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Promoting Good Governance.

How period poverty plagues women in Abuja communities

According to the Study International, more than 1.2 billion women all over the world do not have access to basic sanitation. Menstrual periods are open secrets but period poverty suffered by many women in Nigeria is shrouded in absolute secrecy. Another report has it that women that experience period poverty is likely to suffer from anxiety or depression. Jennifer Ugwa of The ICIR writes about the plight of women in Abuja communities that are plagued by period poverty.


THE United Nations Sustainable Development Goals 1 and 6 are aimed towards ending poverty in all its forms everywhere, ensure availability and sustainable management of water and sanitation for all.  This goal extends to paying special attention to the needs of women and girls and those in vulnerable situations. But these goals are yet to be attained.

However, while some would rather smile through their problem, few are ready to tell their stories, and among this number is Fatima.

“Su wanene ,Menene Sukeyi? Zasu bamu kudi ne” (Who are they? What are they doing? Are they “giving us money”?) Fatima asks her companion.
Sun zo suyi Magana Akan lafiya ku ne, Naji an zo an raba muku pad”, “They are here to talk to you about your health, I hear they came to share pad,” the friend replies as she turns her head sharply with a look of disbelief towards the reporter in their midst from the end of the room where she is reclining on the floor.

All of the women experience period poverty

-Fatima is 25 years old, a stay -at home mother who has been married for eight years with four children. During an interview with The ICIR,  she brings out a piece of old cloth she uses for the menstrual period from a black polythene bag. She ensures her friends are not around when she brings it out. She cannot remember the precise time she started menstruating but one thing she does remember is that she has been using pieces of old cloth for her monthly sanitary needs all her life.

“I use rags for my menstrual period. Sometimes, my private part itches, but I don’t know whether it’s an infection,” she said, pointing to her pubic region.

“I will like to use a sanitary pad instead of rags. I told my husband to buy one for me, but he said there is no point, that I should keep using the rag, that he is not complaining,” she says, her gaze now fixed on the ground.

We use our cardigans to cover the blood stain

In Shere, Bwari Area Council of Abuja, Fatima is not the only woman experiencing period poverty or inability to afford sanitary wares.

About 51 women comprising both adolescents and adults in the community say they all use pieces of old cloth for sanitary pads.

Khairat Usman and Zabbau Ibrahim, both 18, are in SS3 at the Shere Government Secondary School. These teenagers use rags as sanitary pads too.

“When I am going to school I use rags, that is all I have to use. I don’t get stained all the time, but sometimes if I stain myself; I will use my school cardigan and cover the stain,” Zabbau says.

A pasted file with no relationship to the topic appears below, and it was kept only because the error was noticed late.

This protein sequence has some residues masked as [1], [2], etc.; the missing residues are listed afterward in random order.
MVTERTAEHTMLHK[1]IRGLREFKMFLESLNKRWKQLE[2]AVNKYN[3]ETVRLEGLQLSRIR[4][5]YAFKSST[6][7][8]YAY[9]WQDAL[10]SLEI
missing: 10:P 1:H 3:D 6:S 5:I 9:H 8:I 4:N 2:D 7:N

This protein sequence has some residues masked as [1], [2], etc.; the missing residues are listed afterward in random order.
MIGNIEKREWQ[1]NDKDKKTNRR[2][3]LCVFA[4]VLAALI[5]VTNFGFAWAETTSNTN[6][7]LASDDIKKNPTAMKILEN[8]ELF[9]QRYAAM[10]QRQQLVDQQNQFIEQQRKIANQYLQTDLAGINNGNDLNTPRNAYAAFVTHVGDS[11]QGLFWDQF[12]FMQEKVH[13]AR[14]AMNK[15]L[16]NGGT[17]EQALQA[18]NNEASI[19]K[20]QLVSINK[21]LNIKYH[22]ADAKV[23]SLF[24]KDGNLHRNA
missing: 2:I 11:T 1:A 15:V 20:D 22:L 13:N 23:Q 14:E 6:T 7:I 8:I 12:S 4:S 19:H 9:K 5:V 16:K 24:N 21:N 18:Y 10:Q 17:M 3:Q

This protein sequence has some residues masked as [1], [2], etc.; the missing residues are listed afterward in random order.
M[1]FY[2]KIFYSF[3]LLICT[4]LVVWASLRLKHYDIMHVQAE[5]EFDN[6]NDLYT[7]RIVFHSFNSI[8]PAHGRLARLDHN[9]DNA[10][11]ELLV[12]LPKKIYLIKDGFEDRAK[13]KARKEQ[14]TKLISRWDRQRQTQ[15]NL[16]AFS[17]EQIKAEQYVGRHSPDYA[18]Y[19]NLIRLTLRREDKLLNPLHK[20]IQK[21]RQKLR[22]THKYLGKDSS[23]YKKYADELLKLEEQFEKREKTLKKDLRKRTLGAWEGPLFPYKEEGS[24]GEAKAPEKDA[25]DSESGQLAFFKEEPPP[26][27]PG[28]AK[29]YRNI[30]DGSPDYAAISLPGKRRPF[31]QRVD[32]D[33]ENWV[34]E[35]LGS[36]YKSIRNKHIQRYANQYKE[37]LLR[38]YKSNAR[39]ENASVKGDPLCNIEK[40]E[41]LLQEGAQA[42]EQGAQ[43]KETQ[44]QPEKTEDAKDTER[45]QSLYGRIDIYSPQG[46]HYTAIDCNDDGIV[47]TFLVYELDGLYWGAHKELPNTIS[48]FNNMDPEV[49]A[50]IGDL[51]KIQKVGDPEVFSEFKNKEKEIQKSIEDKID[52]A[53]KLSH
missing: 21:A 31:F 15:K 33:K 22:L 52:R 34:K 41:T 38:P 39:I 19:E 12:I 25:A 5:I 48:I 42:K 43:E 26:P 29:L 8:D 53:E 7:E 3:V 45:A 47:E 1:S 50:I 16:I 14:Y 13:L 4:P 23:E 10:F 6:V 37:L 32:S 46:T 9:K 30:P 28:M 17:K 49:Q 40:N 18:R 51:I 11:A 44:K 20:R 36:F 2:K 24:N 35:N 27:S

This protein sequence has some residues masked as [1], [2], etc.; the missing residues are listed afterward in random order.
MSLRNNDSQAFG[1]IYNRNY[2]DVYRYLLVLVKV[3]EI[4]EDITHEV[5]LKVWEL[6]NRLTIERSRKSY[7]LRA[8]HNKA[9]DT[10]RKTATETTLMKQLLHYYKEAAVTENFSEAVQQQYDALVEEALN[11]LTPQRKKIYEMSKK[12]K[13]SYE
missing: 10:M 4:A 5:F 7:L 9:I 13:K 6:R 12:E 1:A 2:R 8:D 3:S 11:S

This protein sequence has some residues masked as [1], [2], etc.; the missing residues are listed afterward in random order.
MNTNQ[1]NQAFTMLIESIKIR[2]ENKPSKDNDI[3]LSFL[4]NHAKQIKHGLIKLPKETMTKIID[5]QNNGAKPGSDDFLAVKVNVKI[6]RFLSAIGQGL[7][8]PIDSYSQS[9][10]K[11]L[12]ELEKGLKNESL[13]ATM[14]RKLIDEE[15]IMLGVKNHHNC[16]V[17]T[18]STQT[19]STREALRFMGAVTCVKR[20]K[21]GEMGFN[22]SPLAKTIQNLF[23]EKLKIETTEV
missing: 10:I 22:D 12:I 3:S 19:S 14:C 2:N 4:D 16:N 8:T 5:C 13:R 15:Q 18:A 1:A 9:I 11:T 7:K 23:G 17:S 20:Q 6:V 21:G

Privacy is something that Khairat yearns for among other things. She would have to change the rags she uses four to five times while in school as she experiences heavy bleeding.

“When I want to change, I have to go when the bathroom is empty, or when my friends will not see me because some of the girls will look at me somehow.

“Because of that, I don’t go to change every time, that is why when I stain myself I will use my sweater to cover my skirt,” she says.

The two girls say that when they are out of pieces of cloth to use or have to deal with wet or moist cloth, they do not go to school on such days.

One of the girls with a piece of cloth she uses for her period.

The ICIR learns that most of the women that use rags do not sun this piece of cloth outside. The same plight affects Umaru Hajar, a primary six pupil in Passo area of Gwagwalada. Hajar uses rags for her monthly period and, during school days, has to wear a single piece of cloth for up to seven hours.

“I go to school by 7:30 am and I come back around 1:30 pm in the day.  I change the rag that I wore to school when I come home.

Hajara says that whenever she is menstruating she never misses going to school with her cardigan. The cardigan has since become her saving grace “Even if I forget it, I will go back and carry it, because if my cloth stains I  use my cardigan to cover it.”

 Period poverty and infections – our cross to bear

Tegha Ruben runs a private consulting agency in Gwagwalada but despite her level of financial independence, she is no stranger to period poverty.

“Ordinarily when I am supposed to use four pads in a day I am restricted to using just two. When you have to use four pads in a day and six  is the required number, which in most cases could be higher, and then it is clear you cannot afford to go above 4 per day, now that is the worst kind of poverty, when you cannot take care of your personal needs.”

Tegha says that in a month she makes use of two packs of pad or three. Tegha uses Virony as a brand of sanitary pad. One of the packs she said contains 14 pieces and in a month she needs 2 to 3 packets at the price of N3,250.

“When they say ‘to use for not more than four hours,’ within one hour I have changed like two times.”

“I plan for it because I know that is how it appears because you can’t even be economical, in fact, sometimes I don’t even go to work. In the night, I wake up to two times in the night to change, and this is different from the ones I have used during the day.